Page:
2020 has exposed our legalism

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The year of the legalism

The year 2020 will eventually be the subject of entire history courses and master’s degree thesis papers, with the death of Kobe Bryant, Australia on fire, the near miss on World War III, COVID-19, murder hornets, Saharan dust storms, George Floyd, et al, and I have a suggestion for future historians digging around in original sources, like this blog. This year has been the year that Christian legalism was exposed when it comes to current events.

I’ll start with the dense irony that American Christians eschew any amount of keeping God’s Law. “We’re under grace, after all, so we don’t need to worry about that Law stuff.” True enough, if we mean our justification, but has God spoken with finality and authority about the situations we face? As it happens, he sure has. But what we see so often in 2020 is Christians creating additional burdens in place of the light and easy burden Jesus has for us.

The longest running legalism of 2020 has been Christians demanding that other Christians must wear a mask during the COVID-19 panic, lest they have blood on their hands. I’m not exaggerating. There have even been Christians accuse churches of murder – yes, murder – because they never stopped meeting together during the pandemic.

More recently, some Christians have also insisted that other Christians must speak out about racial injustice. Not too much, of course, or you’re acting like a “white savior,” but sometimes you just need to shut up and listen, but silence is violence. Or something. Either way, you gotta speak out. You just have to, or you’re disobeying God. And by God, I really mean the mob.

And that’s the biggest issue. Our brothers and sisters are acting closer to Eve in the garden than Jesus in his obedience, because they are adding to God’s commands, which caused Eve’s deception and Adam’s rebellion (Genesis 3:2-3).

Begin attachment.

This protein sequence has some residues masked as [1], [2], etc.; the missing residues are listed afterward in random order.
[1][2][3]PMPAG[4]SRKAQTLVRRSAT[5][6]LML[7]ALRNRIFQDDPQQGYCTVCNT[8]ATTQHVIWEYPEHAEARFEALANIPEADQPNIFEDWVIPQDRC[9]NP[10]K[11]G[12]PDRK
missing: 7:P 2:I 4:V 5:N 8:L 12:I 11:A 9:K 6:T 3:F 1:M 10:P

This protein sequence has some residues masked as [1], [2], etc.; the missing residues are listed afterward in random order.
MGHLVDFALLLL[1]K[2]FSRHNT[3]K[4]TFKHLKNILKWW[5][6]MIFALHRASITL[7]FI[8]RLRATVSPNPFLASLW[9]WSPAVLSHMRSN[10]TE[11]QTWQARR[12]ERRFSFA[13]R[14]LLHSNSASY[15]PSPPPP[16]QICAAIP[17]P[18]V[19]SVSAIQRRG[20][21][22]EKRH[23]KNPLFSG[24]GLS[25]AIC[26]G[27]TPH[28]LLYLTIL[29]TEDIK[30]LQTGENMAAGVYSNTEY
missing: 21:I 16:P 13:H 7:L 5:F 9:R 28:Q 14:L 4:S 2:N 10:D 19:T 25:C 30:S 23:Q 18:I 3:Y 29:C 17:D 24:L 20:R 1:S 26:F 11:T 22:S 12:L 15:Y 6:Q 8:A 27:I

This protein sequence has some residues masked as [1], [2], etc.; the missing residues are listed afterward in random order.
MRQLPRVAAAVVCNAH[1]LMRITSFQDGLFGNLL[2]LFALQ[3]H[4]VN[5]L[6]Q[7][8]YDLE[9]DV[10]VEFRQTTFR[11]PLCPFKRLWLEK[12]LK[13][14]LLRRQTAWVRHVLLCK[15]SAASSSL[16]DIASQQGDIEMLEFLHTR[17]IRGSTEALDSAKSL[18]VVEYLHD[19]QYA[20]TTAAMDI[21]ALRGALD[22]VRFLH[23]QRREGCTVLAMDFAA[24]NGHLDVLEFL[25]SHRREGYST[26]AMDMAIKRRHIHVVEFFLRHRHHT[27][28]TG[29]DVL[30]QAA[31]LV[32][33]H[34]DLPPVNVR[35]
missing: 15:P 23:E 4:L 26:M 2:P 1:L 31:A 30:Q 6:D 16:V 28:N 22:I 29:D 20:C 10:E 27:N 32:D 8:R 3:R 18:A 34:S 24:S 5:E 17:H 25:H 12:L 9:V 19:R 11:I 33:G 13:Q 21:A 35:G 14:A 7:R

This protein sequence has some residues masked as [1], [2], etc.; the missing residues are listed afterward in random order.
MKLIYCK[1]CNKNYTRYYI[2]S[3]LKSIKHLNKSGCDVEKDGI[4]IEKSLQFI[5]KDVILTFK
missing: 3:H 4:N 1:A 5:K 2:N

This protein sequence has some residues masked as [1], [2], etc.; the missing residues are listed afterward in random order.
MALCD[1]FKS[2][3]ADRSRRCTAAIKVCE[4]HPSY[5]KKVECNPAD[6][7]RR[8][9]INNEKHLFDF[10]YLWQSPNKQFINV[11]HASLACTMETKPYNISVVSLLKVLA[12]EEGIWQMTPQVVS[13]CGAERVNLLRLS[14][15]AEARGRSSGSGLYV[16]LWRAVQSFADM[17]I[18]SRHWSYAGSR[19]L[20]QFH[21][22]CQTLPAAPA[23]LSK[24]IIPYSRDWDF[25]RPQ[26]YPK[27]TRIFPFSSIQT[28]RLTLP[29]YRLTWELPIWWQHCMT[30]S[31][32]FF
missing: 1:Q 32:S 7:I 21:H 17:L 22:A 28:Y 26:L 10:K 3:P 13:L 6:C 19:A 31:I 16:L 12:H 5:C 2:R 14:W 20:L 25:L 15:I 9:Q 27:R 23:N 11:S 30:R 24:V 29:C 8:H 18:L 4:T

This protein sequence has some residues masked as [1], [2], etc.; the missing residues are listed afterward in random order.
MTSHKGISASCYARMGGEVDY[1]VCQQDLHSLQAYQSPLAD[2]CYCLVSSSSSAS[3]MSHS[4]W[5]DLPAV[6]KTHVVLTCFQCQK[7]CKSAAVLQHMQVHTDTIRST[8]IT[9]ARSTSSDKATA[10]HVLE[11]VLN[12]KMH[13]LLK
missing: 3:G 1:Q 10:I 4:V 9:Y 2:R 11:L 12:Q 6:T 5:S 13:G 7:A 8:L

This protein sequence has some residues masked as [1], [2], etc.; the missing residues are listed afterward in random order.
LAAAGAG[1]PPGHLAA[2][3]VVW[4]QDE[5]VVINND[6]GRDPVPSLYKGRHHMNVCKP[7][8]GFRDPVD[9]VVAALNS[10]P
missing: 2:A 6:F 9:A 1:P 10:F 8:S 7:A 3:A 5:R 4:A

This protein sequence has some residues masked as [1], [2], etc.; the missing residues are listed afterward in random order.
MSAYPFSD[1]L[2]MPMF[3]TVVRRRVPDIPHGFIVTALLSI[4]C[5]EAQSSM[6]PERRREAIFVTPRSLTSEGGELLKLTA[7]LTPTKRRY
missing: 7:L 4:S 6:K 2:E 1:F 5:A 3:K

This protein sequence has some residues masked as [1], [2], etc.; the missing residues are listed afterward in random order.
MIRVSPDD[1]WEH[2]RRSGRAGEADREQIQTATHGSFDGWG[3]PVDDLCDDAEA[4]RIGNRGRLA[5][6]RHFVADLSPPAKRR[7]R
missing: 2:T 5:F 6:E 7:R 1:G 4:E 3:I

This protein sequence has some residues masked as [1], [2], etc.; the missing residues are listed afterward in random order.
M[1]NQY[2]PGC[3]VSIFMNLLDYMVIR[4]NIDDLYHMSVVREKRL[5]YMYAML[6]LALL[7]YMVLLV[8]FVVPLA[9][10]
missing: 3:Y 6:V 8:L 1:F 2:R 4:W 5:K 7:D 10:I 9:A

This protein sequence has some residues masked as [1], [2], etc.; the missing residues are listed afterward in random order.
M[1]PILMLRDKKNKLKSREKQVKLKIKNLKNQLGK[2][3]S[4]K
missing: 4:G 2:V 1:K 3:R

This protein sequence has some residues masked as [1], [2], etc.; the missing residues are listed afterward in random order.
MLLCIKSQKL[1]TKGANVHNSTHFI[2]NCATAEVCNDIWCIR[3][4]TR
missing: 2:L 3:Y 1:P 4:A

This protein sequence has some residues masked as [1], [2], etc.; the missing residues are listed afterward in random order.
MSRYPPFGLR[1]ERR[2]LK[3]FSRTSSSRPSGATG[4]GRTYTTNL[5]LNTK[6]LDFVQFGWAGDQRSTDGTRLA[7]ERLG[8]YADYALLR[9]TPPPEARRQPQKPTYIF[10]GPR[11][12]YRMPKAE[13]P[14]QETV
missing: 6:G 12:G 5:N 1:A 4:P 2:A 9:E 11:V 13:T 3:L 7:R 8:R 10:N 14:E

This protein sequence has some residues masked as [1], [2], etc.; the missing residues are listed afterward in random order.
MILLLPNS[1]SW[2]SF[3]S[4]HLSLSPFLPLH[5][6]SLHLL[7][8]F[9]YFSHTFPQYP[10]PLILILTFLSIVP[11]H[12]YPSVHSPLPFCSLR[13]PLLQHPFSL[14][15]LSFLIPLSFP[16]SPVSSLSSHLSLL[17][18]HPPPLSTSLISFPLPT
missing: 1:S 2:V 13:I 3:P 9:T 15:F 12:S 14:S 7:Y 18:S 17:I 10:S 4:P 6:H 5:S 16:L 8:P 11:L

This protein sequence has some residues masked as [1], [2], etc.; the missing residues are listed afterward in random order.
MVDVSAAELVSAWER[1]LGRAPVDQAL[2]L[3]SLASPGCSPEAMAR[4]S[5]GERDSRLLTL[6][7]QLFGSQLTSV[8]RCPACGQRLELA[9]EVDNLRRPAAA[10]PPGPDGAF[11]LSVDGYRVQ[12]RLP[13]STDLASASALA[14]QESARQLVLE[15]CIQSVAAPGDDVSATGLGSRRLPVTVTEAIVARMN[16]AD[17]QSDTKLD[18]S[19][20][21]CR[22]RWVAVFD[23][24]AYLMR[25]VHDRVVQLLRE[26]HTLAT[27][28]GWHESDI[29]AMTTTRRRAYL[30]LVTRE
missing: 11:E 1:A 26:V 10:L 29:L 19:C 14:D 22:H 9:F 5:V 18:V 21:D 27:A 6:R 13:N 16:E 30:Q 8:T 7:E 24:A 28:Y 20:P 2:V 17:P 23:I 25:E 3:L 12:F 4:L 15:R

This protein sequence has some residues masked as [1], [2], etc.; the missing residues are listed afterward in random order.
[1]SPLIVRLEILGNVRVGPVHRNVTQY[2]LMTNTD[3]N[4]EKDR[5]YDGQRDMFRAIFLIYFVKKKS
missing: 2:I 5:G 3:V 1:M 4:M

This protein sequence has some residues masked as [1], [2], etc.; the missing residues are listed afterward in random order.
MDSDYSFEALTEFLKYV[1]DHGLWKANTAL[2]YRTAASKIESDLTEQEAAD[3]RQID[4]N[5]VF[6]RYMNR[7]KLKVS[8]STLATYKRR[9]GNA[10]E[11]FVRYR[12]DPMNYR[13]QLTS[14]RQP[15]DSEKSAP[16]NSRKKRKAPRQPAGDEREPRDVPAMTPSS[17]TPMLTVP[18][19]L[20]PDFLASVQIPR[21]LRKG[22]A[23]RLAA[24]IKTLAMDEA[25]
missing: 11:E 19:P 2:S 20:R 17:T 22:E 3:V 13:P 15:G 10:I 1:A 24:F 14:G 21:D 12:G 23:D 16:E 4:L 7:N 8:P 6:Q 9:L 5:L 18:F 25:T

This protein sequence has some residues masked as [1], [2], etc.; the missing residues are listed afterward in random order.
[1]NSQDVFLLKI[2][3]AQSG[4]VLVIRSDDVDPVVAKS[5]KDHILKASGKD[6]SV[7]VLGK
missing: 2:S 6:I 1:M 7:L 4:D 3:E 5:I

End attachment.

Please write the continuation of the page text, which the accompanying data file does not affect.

Indeed, God has given his standard for quarantine (more on that here), and we are to love our neighbors in considering our precautions while in public. Additionally, God has given his standard for justice, and we are to love our neighbors when we consider our responses to unequal weights and measures in our justice system. Both wearing a mask and speaking out against injustice are good things, provided that we’re doing it out of love for God and neighbor and not doing it to be seen as virtuous or out of selfish motives.

And while both of those things are good works, what we must not do is bind the consciences of other Christians to do them. We can encourage those works, yes, but to force a Christian brother or sister into doing something that God hasn’t explicitly commanded is actually sinful, because you’re alleging that to abstain from doing the thing is sinful when God hasn’t defined it as such.

Of course, I have Bible for this.

Let not the one who eats despise the one who abstains, and let not the one who abstains pass judgment on the one who eats, for God has welcomed him. Who are you to pass judgment on the servant of another? It is before his own master that he stands or falls. And he will be upheld, for the Lord is able to make him stand.

One person esteems one day as better than another, while another esteems all days alike. Each one should be fully convinced in his own mind. The one who observes the day, observes it in honor of the Lord. The one who eats, eats in honor of the Lord, since he gives thanks to God, while the one who abstains, abstains in honor of the Lord and gives thanks to God. For none of us lives to himself, and none of us dies to himself. For if we live, we live to the Lord, and if we die, we die to the Lord. So then, whether we live or whether we die, we are the Lord’s. For to this end Christ died and lived again, that he might be Lord both of the dead and of the living.